Balance of Trade
Photo by Kyle Ryan on Unsplash


Already during the election campaign Donald Trump had announced protectionist measures to reduce the high trade deficit of the U.S. Since March 2018 at the latest, this announcement has taken on ever more concrete form. The trade sanctions were initially mainly directed against China. But the European Union (EU) will not be spared either. The main reason for this are the bilateral trade deficits of the U.S. with these two economic areas.


U.S. international trade in goods and services

The following data on the U.S. trade balance (exports and imports of goods and services) are taken from the Bureau of Economic Analysis statistics (last update: 6 June 2018).

First, official U.S. data show that the U.S. has a deficit in trade in goods, while it has a surplus in trade in services with the rest of the world. On balance, the deficit of trade in goods predominates (see figure 1). The trade surplus in services shows that the U.S. economy has significant competitive advantages over the rest of the world in this sector.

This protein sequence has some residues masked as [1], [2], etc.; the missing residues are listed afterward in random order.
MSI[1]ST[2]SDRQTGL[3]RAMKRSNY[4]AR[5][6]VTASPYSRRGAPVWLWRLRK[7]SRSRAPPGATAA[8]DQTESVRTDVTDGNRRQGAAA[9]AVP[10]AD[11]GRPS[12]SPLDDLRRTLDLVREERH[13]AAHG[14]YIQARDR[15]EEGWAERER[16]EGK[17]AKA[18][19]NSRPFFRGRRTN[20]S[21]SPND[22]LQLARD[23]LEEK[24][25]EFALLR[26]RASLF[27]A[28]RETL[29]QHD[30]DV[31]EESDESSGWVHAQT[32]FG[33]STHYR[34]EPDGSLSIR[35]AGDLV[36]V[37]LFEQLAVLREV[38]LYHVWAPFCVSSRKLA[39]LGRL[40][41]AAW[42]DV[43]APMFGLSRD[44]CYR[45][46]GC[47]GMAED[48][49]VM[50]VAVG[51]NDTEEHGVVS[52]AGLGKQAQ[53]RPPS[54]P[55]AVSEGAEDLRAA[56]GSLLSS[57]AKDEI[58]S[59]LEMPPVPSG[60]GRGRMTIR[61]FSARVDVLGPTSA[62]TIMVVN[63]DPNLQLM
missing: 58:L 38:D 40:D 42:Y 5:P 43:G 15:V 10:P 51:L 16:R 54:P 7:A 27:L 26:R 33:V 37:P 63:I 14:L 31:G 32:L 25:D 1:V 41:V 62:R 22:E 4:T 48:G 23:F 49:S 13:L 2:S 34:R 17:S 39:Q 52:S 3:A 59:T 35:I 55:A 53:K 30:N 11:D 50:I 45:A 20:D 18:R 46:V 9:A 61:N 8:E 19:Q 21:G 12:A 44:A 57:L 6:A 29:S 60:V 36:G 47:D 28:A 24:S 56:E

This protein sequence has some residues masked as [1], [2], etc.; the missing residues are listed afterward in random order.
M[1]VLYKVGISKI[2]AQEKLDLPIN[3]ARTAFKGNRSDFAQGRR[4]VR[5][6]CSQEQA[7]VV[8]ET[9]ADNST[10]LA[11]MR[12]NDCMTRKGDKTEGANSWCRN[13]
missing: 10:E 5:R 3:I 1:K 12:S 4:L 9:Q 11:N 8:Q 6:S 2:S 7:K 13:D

U.S. international trade with selected areas

Looking at the 2017 figures, the U.S. has by far the largest bilateral trade deficit with China (see Figure 2). With a relatively large gap, the entire European Union follows in second place and Mexico in third.



A look at the development of bilateral trade deficits illustrates that the deficit with the Chinese economy has widened considerably since 1999 (previous data not available). Between 1999 and 2017, the U.S. trade deficit with China increased fivefold. As early as 1999, China already was the country with the largest American trade deficit at 67.4 billion dollars. The U.S. deficit with Mexico and the European Union only increased by a factor of 3.5, and the deficit with Japan reached the same level as in 1999 (see Fig. 3).



These few data points illustrate why the United States’ protectionist trade policy is first and foremost directed against China and then against the European Union. With a bilateral trade surplus of almost 67 billion dollars, Germany is also a target of this policy. Both theoretical and historical considerations show that punitive tariffs are seriously damaging the U.S. and are therefore not appropriate means. Nevertheless, it remains to be feared that U.S. trade policy will continue on this course in order to reduce the largest bilateral trade deficits.